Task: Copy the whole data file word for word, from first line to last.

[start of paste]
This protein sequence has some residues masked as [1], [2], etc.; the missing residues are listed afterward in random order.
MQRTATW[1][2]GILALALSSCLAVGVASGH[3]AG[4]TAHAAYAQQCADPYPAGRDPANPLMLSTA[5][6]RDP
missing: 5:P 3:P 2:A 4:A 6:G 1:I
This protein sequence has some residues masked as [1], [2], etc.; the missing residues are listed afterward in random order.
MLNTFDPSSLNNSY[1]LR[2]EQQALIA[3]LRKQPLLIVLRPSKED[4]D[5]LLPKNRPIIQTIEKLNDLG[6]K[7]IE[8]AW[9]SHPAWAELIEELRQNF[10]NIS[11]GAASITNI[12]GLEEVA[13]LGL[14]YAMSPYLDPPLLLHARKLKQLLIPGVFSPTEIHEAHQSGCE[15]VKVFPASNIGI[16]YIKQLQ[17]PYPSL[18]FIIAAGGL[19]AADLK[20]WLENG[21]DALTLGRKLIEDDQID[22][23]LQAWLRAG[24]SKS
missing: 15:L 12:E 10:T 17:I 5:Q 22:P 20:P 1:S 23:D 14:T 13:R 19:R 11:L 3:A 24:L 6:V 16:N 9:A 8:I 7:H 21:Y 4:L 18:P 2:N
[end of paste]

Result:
This protein sequence has some residues masked as [1], [2], etc.; the missing residues are listed afterward in random order.
MQRTATW[1][2]GILALALSSCLAVGVASGH[3]AG[4]TAHAAYAQQCADPYPAGRDPANPLMLSTA[5][6]RDP
missing: 5:P 3:P 2:A 4:A 6:G 1:I
This protein sequence has some residues masked as [1], [2], etc.; the missing residues are listed afterward in random order.
MLNTFDPSSLNNSY[1]LR[2]EQQALIA[3]LRKQPLLIVLRPSKED[4]D[5]LLPKNRPIIQTIEKLNDLG[6]K[7]IE[8]AW[9]SHPAWAELIEELRQNF[10]NIS[11]GAASITNI[12]GLEEVA[13]LGL[14]YAMSPYLDPPLLLHARKLKQLLIPGVFSPTEIHEAHQSGCE[15]VKVFPASNIGI[16]YIKQLQ[17]PYPSL[18]FIIAAGGL[19]AADLK[20]WLENG[21]DALTLGRKLIEDDQID[22][23]LQAWLRAG[24]SKS
missing: 15:L 12:E 10:T 17:I 5:Q 22:P 20:P 1:S 23:D 14:T 13:R 19:R 11:L 3:A 24:L 6:V 16:N 9:A 8:I 7:H 21:Y 4:L 18:P 2:N